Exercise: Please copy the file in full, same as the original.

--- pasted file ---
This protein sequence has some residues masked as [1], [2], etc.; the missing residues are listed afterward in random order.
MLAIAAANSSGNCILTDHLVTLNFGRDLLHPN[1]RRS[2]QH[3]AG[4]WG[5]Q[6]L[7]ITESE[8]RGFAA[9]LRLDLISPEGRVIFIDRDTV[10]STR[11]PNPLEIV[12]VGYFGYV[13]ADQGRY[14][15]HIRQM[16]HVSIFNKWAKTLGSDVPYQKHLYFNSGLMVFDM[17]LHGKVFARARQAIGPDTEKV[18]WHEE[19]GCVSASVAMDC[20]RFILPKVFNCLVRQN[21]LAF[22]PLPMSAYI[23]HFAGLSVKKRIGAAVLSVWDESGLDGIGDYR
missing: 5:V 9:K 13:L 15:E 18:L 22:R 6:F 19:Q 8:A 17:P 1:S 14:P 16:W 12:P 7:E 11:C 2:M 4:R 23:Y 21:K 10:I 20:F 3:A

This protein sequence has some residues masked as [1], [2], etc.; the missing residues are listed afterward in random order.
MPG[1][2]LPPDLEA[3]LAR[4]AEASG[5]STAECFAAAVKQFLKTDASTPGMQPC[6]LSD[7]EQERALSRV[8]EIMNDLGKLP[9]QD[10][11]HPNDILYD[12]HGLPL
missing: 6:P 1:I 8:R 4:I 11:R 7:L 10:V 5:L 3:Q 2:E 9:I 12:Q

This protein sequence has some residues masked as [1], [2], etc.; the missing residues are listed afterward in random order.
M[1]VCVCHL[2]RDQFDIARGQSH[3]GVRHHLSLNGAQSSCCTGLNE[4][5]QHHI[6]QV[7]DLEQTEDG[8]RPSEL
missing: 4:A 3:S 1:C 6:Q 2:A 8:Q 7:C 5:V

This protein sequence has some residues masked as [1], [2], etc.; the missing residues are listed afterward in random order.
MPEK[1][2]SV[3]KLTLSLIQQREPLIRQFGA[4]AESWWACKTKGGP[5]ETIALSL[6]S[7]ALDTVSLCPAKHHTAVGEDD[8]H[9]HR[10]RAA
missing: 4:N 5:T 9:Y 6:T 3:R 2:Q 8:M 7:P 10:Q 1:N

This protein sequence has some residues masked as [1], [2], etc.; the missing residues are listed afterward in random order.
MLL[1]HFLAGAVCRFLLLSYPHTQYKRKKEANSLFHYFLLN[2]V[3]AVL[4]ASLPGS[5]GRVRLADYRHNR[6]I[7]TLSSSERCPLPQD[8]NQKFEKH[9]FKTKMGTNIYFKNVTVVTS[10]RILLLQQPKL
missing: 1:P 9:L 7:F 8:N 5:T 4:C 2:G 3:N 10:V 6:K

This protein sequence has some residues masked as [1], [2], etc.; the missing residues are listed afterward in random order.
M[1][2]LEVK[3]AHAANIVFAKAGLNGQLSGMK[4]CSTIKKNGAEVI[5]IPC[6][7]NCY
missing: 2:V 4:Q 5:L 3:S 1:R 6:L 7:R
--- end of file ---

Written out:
This protein sequence has some residues masked as [1], [2], etc.; the missing residues are listed afterward in random order.
MLAIAAANSSGNCILTDHLVTLNFGRDLLHPN[1]RRS[2]QH[3]AG[4]WG[5]Q[6]L[7]ITESE[8]RGFAA[9]LRLDLISPEGRVIFIDRDTV[10]STR[11]PNPLEIV[12]VGYFGYV[13]ADQGRY[14][15]HIRQM[16]HVSIFNKWAKTLGSDVPYQKHLYFNSGLMVFDM[17]LHGKVFARARQAIGPDTEKV[18]WHEE[19]GCVSASVAMDC[20]RFILPKVFNCLVRQN[21]LAF[22]PLPMSAYI[23]HFAGLSVKKRIGAAVLSVWDESGLDGIGDYR
missing: 5:V 9:K 13:L 15:E 18:L 22:R 6:F 19:Q 8:A 17:P 1:S 14:P 16:W 12:P 7:E 11:C 2:M 4:R 23:Y 21:K 10:I 20:F 3:A

This protein sequence has some residues masked as [1], [2], etc.; the missing residues are listed afterward in random order.
MPG[1][2]LPPDLEA[3]LAR[4]AEASG[5]STAECFAAAVKQFLKTDASTPGMQPC[6]LSD[7]EQERALSRV[8]EIMNDLGKLP[9]QD[10][11]HPNDILYD[12]HGLPL
missing: 6:P 1:I 8:R 4:I 11:R 7:L 10:V 5:L 3:Q 2:E 9:I 12:Q

This protein sequence has some residues masked as [1], [2], etc.; the missing residues are listed afterward in random order.
M[1]VCVCHL[2]RDQFDIARGQSH[3]GVRHHLSLNGAQSSCCTGLNE[4][5]QHHI[6]QV[7]DLEQTEDG[8]RPSEL
missing: 4:A 3:S 1:C 6:Q 2:A 8:Q 7:C 5:V

This protein sequence has some residues masked as [1], [2], etc.; the missing residues are listed afterward in random order.
MPEK[1][2]SV[3]KLTLSLIQQREPLIRQFGA[4]AESWWACKTKGGP[5]ETIALSL[6]S[7]ALDTVSLCPAKHHTAVGEDD[8]H[9]HR[10]RAA
missing: 4:N 5:T 9:Y 6:T 3:R 2:Q 8:M 7:P 10:Q 1:N

This protein sequence has some residues masked as [1], [2], etc.; the missing residues are listed afterward in random order.
MLL[1]HFLAGAVCRFLLLSYPHTQYKRKKEANSLFHYFLLN[2]V[3]AVL[4]ASLPGS[5]GRVRLADYRHNR[6]I[7]TLSSSERCPLPQD[8]NQKFEKH[9]FKTKMGTNIYFKNVTVVTS[10]RILLLQQPKL
missing: 1:P 9:L 7:F 8:N 5:T 4:C 2:G 3:N 10:V 6:K

This protein sequence has some residues masked as [1], [2], etc.; the missing residues are listed afterward in random order.
M[1][2]LEVK[3]AHAANIVFAKAGLNGQLSGMK[4]CSTIKKNGAEVI[5]IPC[6][7]NCY
missing: 2:V 4:Q 5:L 3:S 1:R 6:L 7:R